1
vote
0answers
51 views

Database row level encryption scheme

I am wanting to secure some highly sensitive data in a database. This would mean that the data needs to be encrypted and remain secure for 100 years if it were to fall into adversary hands. I also ...
3
votes
2answers
169 views

Why use PBKDF2 over multiple iterations of a another cryptographic hash function?

People often recommend PBKDF2 over using hash functions directly, but typically they compare PBKDF2 to a single unsalted hash. What advatages are there to using PBKDF2 over multiple iterations of a ...
0
votes
2answers
151 views

Any reason to use bcrypt, pbkdf2, scrpt for other things than passwords? [closed]

Let's say I want to hash some data, using SHA256, in order to prove I know something. Maybe it's my secret ID for something. In the real of passwords we have moved from hashing -> hashing+salt -> cpu ...
2
votes
3answers
118 views

Limit attempt of user login against PBKDF2

I have been tasked been tasked by my boss to change the encryption system of our web application from MD5 to PBKDF2 as MD5/SHA1 has been shown to be breakable in recent years . I argued against it ...
1
vote
1answer
146 views

How to safely use a Key Derivation Function to secure private data - need guidance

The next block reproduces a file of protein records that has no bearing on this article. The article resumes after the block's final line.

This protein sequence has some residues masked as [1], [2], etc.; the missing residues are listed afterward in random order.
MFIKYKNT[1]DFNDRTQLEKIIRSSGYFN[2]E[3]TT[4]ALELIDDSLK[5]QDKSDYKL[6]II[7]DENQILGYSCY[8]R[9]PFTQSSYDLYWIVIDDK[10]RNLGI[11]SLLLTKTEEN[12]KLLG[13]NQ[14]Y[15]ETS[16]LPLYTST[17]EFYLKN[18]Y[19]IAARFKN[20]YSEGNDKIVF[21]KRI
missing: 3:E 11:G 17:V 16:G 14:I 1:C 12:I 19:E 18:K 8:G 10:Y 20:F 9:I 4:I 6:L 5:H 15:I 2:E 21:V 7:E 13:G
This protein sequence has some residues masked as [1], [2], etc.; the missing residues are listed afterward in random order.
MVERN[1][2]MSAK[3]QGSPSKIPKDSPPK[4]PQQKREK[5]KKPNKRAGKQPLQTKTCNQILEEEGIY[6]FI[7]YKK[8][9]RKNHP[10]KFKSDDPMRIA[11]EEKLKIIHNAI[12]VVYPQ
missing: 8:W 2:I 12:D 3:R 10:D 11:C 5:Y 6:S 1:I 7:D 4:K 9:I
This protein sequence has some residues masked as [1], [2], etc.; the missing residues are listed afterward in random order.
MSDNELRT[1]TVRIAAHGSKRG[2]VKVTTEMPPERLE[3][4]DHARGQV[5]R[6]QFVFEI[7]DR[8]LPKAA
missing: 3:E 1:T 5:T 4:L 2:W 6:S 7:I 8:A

I have some secure data created in my client app which I wish to store on the server as backup for the user. The user already has a password to authenticate with the server. The password is never ...
1
vote
2answers
224 views

Do I need to salt PBKDF2 when it's used for AES encryption

If I'm using PBKDF2 to stretch a password into a suitable key for use in encryption with AES, should I be using a random salt (for PBKDF2, not the AES IV)?
7
votes
3answers
353 views

Increase the security of an already stored password hash

Right now we're using 1024 byte PBKDF2 with 256 byte user-specific salt and variable iterations. However, I would much prefer to be able to, perhaps once every year or two, to be able to flat out ...
4
votes
3answers
406 views

Client-Side Hashing to decrease value of password guessing heuristics

Yes, this is 'yet another client-side hashing' question. But, don't leave yet, I think there is some value here. I'd like to do something to mitigate the affect on the community as a whole when my ...
3
votes
2answers
1k views

LastPass One Time Recovery Passwords--How?

The LastPass password manager stores One Time Recovery Passwords locally in each browser you use the plugin with: http://helpdesk.lastpass.com/account-recovery/ My question is, how can you have more ...
7
votes
4answers
1k views

Gold Standard for password hashing

I've developing a web application that will be dealing with highly sensitive information and I want to ensure the hashing of passwords is gold standard. Ideally I'd go for per-user salted SHA512 ...
3
votes
6answers
780 views

Is there a table that compares hashing algorithms by speed, relatively (machine independent)

As far as I understood*, one of the major criteria when choosing a password / salt hashing algorithm is it's speed. To prevent brute force attacks, a slower algorithm is better (and also makes it more ...